The Sunday Mail
GET the privacy, light filtering and look you want with this breakdown of blind options. Choice and variety are fundamental expectations in the 21st-century world of today. When I was a kid, coffee came either black or with cream and sugar. Nowadays I could fill a small dictionary with the list of coffee choices at my nearest coffee shop, in fact, I need a dictionary to explain all the different choices.
When it comes to window treatments, the choices have proliferated in a similar way. Having this kind of selection should be a blessing, not bewildering, so I have sorted out and defined some of the options to make the process easier for you. Let us start with some basics.
These generally refer to a hard treatment constructed from slats or vanes, which are adjusted by a manual pull cord, wand or remote control (Just what we need: another remote control).
Blinds are wonderfully adjustable; the slats are able to stay tightly closed for privacy and light control or tilt open to allow just the amount of light you choose. When they are pulled up and stacked at the top of the window, they leave an unobstructed view.
Vertical blinds are designed for wide window expanses and sliding glass doors, because they stack off to the side, rather than at the top of the window. But bear in mind that an aluminum vertical blind makes quite a commercial statement. It works very well in more modern environments, while not so well in your basic cottage. One of the first questions my clients would ask after choosing their style of blinds was, “Shall I colour my blind to match my room?” My answer was quick and unequivocal. If you plan to never change the colour scheme of your room, and if you are okay with the blinds being more visually prominent than the window, then by all means, pick a colour.
On the other hand, if you want a long-term, classic blind that will neither become dated nor offend a potential buyer, choose a neutral colour closest to the colour of the window trim. You can never go wrong with that approach. Your blind should rarely (I am just barely avoiding the word “never”) be the determining factor in your room’s palette.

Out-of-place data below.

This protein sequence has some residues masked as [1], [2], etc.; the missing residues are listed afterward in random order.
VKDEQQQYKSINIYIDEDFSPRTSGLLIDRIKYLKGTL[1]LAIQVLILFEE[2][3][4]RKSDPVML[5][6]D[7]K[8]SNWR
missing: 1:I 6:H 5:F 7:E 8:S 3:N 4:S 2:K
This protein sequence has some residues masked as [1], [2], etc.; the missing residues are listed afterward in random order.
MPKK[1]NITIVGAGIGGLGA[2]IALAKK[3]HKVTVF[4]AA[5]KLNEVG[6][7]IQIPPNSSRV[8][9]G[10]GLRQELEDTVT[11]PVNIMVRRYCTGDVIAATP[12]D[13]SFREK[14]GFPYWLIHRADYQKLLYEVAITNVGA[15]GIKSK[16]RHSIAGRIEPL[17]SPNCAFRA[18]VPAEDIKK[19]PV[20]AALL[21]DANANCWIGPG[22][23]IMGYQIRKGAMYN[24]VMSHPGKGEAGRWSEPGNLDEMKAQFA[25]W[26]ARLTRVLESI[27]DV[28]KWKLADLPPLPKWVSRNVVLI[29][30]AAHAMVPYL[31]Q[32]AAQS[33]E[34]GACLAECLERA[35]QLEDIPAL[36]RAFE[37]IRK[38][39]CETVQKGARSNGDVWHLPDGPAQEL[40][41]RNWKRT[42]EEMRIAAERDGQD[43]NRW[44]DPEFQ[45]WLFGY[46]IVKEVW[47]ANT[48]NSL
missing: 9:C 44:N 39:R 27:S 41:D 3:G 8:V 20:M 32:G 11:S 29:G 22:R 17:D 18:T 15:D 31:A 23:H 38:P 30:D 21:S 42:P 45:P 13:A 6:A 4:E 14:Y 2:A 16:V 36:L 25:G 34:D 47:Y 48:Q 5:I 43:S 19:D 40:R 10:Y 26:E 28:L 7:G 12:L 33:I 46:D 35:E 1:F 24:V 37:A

Another choice you will have to make is how your blind raises and lowers. Will it be top-down? Bottom-up? Or a combination of both? Privacy and light issues will be the determining factors in this decision.
Wood blinds – even faux wood ones – are another popular option. Wood brings a softer, more organic feel to windows than an aluminum blind does. If you go this route, realise that faux wood has a couple of advantages over the real thing: It can be substantially less expensive, and it is not as susceptible to moisture issues, which makes it a great choice for bathrooms, kitchens and clammy climates. If you are going to use a painted wood blind, you might as well go faux. Nobody will be able to tell the difference.
Then there are woven woods. Now, strictly speaking, woven woods are shades, not blinds. What is the difference? Whereas blinds are hard and slatted or vanned, shades are soft and are usually constructed from materials on a continuous roll, with no adjustment for light.
But because woven woods are made with a hard material, I am going to lump them in with blinds. Woven woods come in multiple styles, including grasses, reeds, jute and bamboo. Bamboo is a relatively sustainable product, which makes it one of my favourite choices.
Woven woods bring a distinctly organic texture to a room. Their nubby, slubby feel makes them relaxed and comfortable looking. They enhance and warm almost any decor, from modern to country. houzz.com